Pueblo’s rising housing market echoes ‘Wrath of Grapes’ national trend

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Pueblo, Colo.
Pueblos rising housing market echoes Wrath of Grapes national trend


Colorado’s hottest real estate market this year isn’t Denver or Colorado Springs or Fort Collins. It is Pueblo, which reflects a larger national trend that has buyers scrounging through the bargain bin to find homes they can afford.

“Homes have become radically less affordable. People are unhappy with housing,” said Glenn Kelman, CEO of Redfin, in a keynote speech before the National Association of Real Estate Editors in Austin on Friday.

Not that long ago, cities like San Jose, Seattle and San Francisco were enjoying some of the biggest price gains and strongest interest from buyers. Denver also used to be a regular on the list of hottest real estate markets put out by Realtor.com.

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But San Jose home prices are now falling year-over-year and Seattle, San Francisco and Los Angeles are likely to join it, said Skylar Olsen, director of economic research with Zillow Group. Price gains are slowing in metro Denver, and a growing share of residents here are looking to relocate.

Rochester, N.Y., Fort Wayne, Ind., Lafayette, Ind., and Boston were the nation’s hottest housing markets in May, according to Realtor.com. Pueblo ranked as the 10th hottest housing market nationally, up from 37th last year, with a 13% gain in people viewing real estate listings and a 5% jump in listing prices year-over-year.

Redfin, a discount brokerage, closely tracks where people searching for homes on its website are looking and it is definitely seeing a shift away from the costliest markets to the most affordable.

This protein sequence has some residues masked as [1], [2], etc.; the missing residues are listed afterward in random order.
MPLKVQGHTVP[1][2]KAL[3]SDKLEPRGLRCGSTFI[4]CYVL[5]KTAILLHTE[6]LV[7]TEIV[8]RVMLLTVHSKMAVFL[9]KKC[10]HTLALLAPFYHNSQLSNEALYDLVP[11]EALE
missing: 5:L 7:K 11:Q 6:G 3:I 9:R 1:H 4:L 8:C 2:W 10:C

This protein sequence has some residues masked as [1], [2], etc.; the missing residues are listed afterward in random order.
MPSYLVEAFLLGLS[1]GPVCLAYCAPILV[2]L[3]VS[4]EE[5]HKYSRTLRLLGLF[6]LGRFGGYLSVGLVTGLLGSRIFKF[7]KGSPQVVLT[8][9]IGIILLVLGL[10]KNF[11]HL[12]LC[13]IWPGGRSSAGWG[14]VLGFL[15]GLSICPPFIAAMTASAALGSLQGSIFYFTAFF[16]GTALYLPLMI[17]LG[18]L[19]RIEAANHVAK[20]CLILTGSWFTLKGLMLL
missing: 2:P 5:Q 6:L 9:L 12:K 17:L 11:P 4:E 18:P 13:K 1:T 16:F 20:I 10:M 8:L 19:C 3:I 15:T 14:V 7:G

Kelman even has a name for it — “The Wrath of Grapes,” a flip on “The Grapes of Wrath” novel of a family leaving Oklahoma for California during the Great Depression. He said he doesn’t know of a Silicon Valley company that isn’t looking to set up shop in the center of the country somewhere.

The United States has 45 million more people and 20 million more households than it did in 2000. But home sales are lower than they were two decades ago and there is a deficit of about 5 million to 6 million housing units, estimates Lawrence Yun, chief economist with the National Association of Realtors.

“Something is not right,” said Yun, who spoke on a midyear economic forecast panel at NAREE.

The big drop in 30-year mortgage rates, from around 5% late last year to 3.7% recently, has helped reverse a chill that had descended on the housing market, said Frank Nothaft, chief economist with CoreLogic.

“That is a shot in the arm for the housing market,” he said.

But the fact that last year’s move higher in interest rates was enough to stall the market indicates a consumer who is stretched. If lower rates push up home prices again, as many economists forecast, it could only delay the eventual reckoning.

George Ratiu, senior economist at Realtor.com, highlighted some national numbers showing what the affordability gap looks like. The median price of homes listed for sale in the U.S. is $315,000. Buyers are viewing homes at a median price of $288,000 and buying at $277,700.

As to what the typical household can afford based on what they are earning — a median price of $245,000.

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